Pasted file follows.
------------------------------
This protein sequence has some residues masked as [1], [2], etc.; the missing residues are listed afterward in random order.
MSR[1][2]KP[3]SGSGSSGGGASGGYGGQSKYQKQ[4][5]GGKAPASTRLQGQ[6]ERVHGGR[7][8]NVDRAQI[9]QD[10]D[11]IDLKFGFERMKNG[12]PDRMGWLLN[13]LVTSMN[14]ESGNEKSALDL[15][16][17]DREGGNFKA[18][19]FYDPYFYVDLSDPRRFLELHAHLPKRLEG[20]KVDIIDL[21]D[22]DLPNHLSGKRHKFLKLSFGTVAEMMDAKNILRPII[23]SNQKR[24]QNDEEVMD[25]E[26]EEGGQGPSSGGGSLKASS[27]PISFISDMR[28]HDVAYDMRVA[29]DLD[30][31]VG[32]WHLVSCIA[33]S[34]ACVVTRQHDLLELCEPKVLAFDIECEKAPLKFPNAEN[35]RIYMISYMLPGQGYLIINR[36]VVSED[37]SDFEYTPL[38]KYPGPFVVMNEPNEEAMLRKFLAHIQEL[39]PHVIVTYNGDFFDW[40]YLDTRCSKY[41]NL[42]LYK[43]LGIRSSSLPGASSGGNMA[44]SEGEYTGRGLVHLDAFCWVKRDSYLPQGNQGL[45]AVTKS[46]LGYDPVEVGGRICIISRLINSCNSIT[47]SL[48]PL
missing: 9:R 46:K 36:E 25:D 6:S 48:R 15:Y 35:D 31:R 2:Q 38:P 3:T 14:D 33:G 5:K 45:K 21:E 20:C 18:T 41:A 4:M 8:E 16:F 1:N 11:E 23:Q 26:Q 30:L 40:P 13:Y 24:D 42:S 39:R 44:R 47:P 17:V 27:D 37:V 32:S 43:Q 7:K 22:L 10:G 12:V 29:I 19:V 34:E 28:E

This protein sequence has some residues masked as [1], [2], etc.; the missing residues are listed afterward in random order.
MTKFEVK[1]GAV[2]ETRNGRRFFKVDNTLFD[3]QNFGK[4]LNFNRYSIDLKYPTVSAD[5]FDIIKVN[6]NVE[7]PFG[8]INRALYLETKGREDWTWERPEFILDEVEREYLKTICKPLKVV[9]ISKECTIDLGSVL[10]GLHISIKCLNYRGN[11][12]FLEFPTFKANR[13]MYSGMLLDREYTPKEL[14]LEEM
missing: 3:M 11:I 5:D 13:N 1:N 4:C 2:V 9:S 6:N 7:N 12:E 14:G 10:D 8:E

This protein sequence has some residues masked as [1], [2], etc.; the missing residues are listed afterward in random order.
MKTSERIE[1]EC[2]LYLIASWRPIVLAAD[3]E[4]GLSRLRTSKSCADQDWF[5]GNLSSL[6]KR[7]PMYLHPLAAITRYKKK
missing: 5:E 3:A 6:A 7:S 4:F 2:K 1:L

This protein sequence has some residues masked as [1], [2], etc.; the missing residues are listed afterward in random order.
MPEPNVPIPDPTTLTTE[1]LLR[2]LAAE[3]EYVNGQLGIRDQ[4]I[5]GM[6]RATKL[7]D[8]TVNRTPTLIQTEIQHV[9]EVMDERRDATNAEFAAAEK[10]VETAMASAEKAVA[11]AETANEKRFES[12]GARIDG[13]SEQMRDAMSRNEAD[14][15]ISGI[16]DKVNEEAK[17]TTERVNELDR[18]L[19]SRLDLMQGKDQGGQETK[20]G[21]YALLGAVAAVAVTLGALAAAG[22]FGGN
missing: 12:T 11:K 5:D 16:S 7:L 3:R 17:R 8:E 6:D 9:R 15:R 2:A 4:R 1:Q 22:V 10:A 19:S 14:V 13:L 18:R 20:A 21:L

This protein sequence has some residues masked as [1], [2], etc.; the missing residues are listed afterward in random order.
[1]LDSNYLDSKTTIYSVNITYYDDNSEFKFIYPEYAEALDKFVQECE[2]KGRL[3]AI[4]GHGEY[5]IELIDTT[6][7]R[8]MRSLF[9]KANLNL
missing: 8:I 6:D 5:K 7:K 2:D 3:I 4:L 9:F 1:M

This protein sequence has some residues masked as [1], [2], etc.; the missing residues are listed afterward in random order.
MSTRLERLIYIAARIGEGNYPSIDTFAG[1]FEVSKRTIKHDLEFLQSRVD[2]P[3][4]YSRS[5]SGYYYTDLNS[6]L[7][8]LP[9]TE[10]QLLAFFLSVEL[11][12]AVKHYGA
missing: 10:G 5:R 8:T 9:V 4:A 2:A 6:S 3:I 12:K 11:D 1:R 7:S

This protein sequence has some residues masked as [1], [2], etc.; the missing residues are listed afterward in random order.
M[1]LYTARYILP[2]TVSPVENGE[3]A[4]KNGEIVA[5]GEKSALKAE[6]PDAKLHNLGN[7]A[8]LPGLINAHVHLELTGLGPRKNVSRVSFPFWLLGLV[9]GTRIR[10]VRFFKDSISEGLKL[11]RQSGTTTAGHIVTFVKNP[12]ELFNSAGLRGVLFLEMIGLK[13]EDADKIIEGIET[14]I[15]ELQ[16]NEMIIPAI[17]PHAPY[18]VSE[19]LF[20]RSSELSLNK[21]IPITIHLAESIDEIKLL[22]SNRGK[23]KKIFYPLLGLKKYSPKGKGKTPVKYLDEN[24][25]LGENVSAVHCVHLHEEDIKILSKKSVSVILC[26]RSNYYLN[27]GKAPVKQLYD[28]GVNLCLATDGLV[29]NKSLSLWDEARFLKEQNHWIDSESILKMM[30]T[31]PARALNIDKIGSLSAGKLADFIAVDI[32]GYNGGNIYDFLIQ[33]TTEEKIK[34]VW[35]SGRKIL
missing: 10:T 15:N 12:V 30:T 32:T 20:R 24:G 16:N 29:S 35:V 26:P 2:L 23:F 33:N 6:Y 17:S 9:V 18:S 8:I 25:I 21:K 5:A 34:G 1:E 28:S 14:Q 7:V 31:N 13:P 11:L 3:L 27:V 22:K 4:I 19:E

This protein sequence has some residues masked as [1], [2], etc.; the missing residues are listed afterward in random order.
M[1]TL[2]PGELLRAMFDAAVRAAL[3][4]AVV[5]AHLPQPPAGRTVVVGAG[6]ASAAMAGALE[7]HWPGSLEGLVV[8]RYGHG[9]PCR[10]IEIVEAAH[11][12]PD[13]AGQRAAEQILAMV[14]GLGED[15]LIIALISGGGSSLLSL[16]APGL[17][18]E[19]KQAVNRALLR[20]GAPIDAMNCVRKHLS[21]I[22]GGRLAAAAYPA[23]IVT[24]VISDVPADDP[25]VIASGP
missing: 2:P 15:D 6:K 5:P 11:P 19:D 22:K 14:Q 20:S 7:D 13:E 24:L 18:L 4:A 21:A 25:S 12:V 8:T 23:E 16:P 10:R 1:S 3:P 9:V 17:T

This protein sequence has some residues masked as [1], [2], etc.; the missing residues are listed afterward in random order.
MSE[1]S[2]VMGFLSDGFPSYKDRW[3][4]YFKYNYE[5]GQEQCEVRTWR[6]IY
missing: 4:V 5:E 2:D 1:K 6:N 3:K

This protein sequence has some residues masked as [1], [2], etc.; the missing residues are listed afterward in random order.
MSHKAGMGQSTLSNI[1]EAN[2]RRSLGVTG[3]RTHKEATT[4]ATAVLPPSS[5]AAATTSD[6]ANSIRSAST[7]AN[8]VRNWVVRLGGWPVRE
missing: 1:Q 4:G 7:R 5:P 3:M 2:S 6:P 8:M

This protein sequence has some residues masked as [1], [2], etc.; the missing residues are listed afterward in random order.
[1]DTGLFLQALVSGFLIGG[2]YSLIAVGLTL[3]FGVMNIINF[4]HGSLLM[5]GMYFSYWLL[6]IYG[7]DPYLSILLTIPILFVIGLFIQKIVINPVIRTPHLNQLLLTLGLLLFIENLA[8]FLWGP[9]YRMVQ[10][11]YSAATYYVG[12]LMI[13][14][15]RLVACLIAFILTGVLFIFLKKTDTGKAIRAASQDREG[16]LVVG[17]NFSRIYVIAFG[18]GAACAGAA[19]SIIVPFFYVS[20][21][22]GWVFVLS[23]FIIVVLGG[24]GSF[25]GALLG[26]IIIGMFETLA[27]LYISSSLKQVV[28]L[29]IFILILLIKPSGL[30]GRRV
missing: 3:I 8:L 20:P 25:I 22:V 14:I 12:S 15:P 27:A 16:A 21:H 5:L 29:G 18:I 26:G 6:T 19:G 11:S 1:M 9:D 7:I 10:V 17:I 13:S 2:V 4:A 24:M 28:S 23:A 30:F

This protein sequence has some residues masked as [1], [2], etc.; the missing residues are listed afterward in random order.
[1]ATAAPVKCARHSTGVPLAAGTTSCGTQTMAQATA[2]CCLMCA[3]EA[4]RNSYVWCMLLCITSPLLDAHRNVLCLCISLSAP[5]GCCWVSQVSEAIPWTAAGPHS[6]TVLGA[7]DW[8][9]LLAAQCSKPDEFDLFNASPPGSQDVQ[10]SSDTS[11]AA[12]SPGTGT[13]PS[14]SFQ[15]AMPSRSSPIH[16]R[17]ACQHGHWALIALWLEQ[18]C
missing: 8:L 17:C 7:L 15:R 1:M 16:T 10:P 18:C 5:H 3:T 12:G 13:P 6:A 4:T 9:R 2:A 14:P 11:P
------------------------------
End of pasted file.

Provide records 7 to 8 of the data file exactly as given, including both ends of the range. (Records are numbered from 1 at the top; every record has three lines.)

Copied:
This protein sequence has some residues masked as [1], [2], etc.; the missing residues are listed afterward in random order.
M[1]LYTARYILP[2]TVSPVENGE[3]A[4]KNGEIVA[5]GEKSALKAE[6]PDAKLHNLGN[7]A[8]LPGLINAHVHLELTGLGPRKNVSRVSFPFWLLGLV[9]GTRIR[10]VRFFKDSISEGLKL[11]RQSGTTTAGHIVTFVKNP[12]ELFNSAGLRGVLFLEMIGLK[13]EDADKIIEGIET[14]I[15]ELQ[16]NEMIIPAI[17]PHAPY[18]VSE[19]LF[20]RSSELSLNK[21]IPITIHLAESIDEIKLL[22]SNRGK[23]KKIFYPLLGLKKYSPKGKGKTPVKYLDEN[24][25]LGENVSAVHCVHLHEEDIKILSKKSVSVILC[26]RSNYYLN[27]GKAPVKQLYD[28]GVNLCLATDGLV[29]NKSLSLWDEARFLKEQNHWIDSESILKMM[30]T[31]PARALNIDKIGSLSAGKLADFIAVDI[32]GYNGGNIYDFLIQ[33]TTEEKIK[34]VW[35]SGRKIL
missing: 10:T 15:N 12:V 30:T 32:T 20:R 24:G 16:N 29:S 35:V 26:P 2:L 23:F 33:N 6:Y 17:S 9:V 18:S 8:I 25:I 21:K 5:A 34:G 1:E 28:S 14:Q 7:V 31:N 13:P 11:L 3:L 27:V 22:K 4:I 19:E

This protein sequence has some residues masked as [1], [2], etc.; the missing residues are listed afterward in random order.
M[1]TL[2]PGELLRAMFDAAVRAAL[3][4]AVV[5]AHLPQPPAGRTVVVGAG[6]ASAAMAGALE[7]HWPGSLEGLVV[8]RYGHG[9]PCR[10]IEIVEAAH[11][12]PD[13]AGQRAAEQILAMV[14]GLGED[15]LIIALISGGGSSLLSL[16]APGL[17][18]E[19]KQAVNRALLR[20]GAPIDAMNCVRKHLS[21]I[22]GGRLAAAAYPA[23]IVT[24]VISDVPADDP[25]VIASGP
missing: 2:P 15:D 6:K 5:P 11:P 19:D 22:K 14:Q 20:S 7:D 13:E 24:L 18:L 4:A 21:A 25:S 12:V 8:T 23:E 16:P 10:R 1:S 3:P 9:V 17:T